Tornado-Proofing Cities in the Age of Extreme Weather

Tornadoes will happen—and some towns, like Moore, may even be hit multiple times. But there are steps we can take to make homes and schools more resistant to tornadoes—and ensure that people survive the next twister, even if property doesn't.

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Brennan Linsley / AP

A soldier walks past a home destroyed by the tornado that hit Moore, Okla., the day before, on May 21, 2013.

Right now the death toll from the massive tornado that hit Moore, Oklahoma on May 20 seems—thankfully—to be less than first thought. City officials now say that 24 people have been confirmed dead, down from 51 people last night, due to double counting of some bodies in the confusion. But the new number still includes 9 children, and the toll could rise as rescuers search through the rubble.

This is the second time in less than 15 years that the town of Moore, a suburb of Oklahoma City, has been hit squarely by a major tornado. That’s mostly down to bad luck—although Oklahoma City area might as well be the buckle of the tornado belt, as Alexis Madrigal points out in the Atlantic, the chances of actually being hit by a major tornado even in this danger zone remain low. Though I doubt that will provide much comfort to the grieving residents of Moore as they dig out from yet another destructive twister.

But as unlikely as a major tornado remains, the hundreds of twisters that touch down in the U.S. still cause major damage—second only to hurricanes, according to the reinsurer Munich Re. Few ordinary structures can withstand a direct hit from a tornado as strong as the one that passed through Moore yesterday, which now ranks as an EF5, with winds above 200 mph. Not much could have saved the homes and businesses destroyed by the Moore twister, but is there a way to ensure that the lives of people in tornado country can be protected from extreme weather?

The answer is yes—with the right policy and the right incentives. But first we have to understand how the risks from extreme weather are changing—and for the most part, increasing. (Hat tip to Andrew Revkin of Dot Earth, whose post earlier today touched on much of this material.) As I wrote yesterday, there’s no clear trend on the frequency or strength of tornadoes hitting the U.S. It had actually been a historically quiet 12 months for tornadoes until recently. And it’s not clear what, if any, impact warming temperatures are having on tornadoes.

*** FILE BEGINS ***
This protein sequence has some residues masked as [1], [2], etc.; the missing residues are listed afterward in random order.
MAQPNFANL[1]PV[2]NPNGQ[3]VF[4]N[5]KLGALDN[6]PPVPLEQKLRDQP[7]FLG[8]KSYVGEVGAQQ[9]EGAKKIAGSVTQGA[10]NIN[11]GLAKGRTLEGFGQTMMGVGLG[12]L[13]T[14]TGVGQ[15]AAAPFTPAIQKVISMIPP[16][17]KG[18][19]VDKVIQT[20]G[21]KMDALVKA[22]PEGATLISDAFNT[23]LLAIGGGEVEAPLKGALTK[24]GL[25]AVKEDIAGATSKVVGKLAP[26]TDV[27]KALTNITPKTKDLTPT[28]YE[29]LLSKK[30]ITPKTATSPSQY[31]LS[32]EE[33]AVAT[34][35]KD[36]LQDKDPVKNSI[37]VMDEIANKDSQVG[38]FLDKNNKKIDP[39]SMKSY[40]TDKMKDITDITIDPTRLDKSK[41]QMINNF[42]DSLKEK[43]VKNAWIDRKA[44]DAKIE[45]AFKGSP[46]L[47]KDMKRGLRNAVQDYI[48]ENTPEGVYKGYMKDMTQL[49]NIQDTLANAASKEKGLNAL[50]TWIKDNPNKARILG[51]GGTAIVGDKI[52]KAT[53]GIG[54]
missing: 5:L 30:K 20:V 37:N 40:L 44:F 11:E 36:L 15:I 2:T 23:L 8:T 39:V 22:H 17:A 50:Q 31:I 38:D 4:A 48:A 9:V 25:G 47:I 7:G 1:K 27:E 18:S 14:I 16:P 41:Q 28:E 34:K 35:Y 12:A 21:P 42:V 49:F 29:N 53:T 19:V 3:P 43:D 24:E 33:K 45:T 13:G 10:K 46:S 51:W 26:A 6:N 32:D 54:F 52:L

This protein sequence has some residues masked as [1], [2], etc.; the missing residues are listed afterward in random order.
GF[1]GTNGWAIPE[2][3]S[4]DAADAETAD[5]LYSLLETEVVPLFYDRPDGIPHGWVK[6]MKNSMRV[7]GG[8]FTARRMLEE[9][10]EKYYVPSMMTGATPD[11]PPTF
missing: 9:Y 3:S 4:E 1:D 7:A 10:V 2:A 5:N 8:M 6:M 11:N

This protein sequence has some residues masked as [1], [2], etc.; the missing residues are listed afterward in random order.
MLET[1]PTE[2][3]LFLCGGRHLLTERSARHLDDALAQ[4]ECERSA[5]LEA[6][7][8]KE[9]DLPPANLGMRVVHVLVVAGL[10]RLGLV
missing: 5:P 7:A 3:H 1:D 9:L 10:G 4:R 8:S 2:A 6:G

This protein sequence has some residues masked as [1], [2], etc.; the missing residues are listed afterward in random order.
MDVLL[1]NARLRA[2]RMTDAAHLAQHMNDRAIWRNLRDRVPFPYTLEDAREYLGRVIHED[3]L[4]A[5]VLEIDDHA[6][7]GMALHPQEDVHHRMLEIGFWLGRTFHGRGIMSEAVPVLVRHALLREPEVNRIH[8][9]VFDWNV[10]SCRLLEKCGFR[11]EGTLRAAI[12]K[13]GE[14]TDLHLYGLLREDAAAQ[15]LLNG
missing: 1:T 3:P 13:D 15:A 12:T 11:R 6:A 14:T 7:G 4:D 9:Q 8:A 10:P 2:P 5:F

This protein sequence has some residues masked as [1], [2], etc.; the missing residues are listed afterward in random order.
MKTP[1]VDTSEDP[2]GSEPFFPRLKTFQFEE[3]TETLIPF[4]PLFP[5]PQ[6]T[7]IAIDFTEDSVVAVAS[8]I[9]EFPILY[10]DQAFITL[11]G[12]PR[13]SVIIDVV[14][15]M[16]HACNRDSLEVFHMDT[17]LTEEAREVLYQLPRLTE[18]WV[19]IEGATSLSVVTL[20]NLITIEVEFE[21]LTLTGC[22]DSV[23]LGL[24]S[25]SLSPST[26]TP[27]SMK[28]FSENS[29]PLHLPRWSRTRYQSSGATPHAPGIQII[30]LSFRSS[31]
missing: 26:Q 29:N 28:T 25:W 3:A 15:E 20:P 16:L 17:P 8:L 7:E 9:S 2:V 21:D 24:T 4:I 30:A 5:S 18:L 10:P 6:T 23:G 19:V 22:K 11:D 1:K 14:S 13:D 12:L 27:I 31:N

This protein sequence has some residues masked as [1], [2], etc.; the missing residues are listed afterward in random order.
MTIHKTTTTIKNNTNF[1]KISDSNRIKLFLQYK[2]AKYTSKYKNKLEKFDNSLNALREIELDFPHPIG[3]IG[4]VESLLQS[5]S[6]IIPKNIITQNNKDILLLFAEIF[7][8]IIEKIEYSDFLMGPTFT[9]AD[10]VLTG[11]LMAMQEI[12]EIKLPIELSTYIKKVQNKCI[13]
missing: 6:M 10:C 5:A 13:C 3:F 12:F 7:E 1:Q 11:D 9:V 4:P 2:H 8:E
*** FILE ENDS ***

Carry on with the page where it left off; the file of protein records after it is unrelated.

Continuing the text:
(PHOTOS: Tornado Flattens Oklahoma City Suburb, Kills Dozens)

But according to Peter Hoeppe, the head of the Geo Risks department at the Munich Reinsurance company, damages from tornadoes have been growing over the long term—a trend that’s been driven chiefly by the increase of people and property in vulnerable areas, like the tornado belt. More people in harm’s way mean more people to be harmed when a twister touches down. “This is the major loss driver for both tornadoes and hurricanes,” says Hoeppe.

The population of Oklahoma City increased from around 400,000 in 1980 to nearly 600,000 today, driven in part by the city’s booming, fossil fuel-driven economy. In Moore, a major suburb of Oklahoma City, population has increased by some 57% since 1980, to 55,000 now. That’s a fairly dense for tornado country, which meant a lot of people and property were in the path of the twister on May 20. Just as the rapid growth of population along the coasts has made us more vulnerable to hurricanes and coastal flooding, more people in the tornado belt can multiply the damage done by those twisters

The best way to survive an EF4 or EF5 tornado is in an underground shelter, or in a specially-designed safe room. Cellars would be ideal, but as Megan Garber explains in the Atlantic, the environment in Oklahoma is not: